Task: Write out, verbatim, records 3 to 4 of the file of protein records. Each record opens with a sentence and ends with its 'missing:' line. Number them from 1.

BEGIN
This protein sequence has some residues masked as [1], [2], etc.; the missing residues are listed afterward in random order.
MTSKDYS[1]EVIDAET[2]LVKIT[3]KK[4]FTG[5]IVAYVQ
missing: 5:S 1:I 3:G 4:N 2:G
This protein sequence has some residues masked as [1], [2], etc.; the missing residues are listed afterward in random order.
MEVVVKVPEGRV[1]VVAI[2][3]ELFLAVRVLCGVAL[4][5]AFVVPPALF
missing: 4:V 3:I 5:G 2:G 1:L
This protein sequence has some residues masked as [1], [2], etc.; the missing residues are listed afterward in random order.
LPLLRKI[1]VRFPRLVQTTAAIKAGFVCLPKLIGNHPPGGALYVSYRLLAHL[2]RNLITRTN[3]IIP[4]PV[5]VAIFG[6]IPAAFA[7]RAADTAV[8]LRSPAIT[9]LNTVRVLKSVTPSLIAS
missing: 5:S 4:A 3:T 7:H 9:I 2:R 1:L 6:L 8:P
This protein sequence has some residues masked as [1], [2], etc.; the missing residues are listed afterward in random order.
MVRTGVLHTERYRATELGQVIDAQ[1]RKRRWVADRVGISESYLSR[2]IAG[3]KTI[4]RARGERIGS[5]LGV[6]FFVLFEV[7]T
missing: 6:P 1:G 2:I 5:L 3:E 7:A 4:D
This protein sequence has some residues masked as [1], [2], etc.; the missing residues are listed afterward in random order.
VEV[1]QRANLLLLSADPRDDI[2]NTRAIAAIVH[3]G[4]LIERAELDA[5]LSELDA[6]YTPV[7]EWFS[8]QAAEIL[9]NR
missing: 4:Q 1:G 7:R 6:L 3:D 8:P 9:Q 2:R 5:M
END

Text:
This protein sequence has some residues masked as [1], [2], etc.; the missing residues are listed afterward in random order.
LPLLRKI[1]VRFPRLVQTTAAIKAGFVCLPKLIGNHPPGGALYVSYRLLAHL[2]RNLITRTN[3]IIP[4]PV[5]VAIFG[6]IPAAFA[7]RAADTAV[8]LRSPAIT[9]LNTVRVLKSVTPSLIAS
missing: 5:S 4:A 3:T 7:H 9:I 2:R 1:L 6:L 8:P
This protein sequence has some residues masked as [1], [2], etc.; the missing residues are listed afterward in random order.
MVRTGVLHTERYRATELGQVIDAQ[1]RKRRWVADRVGISESYLSR[2]IAG[3]KTI[4]RARGERIGS[5]LGV[6]FFVLFEV[7]T
missing: 6:P 1:G 2:I 5:L 3:E 7:A 4:D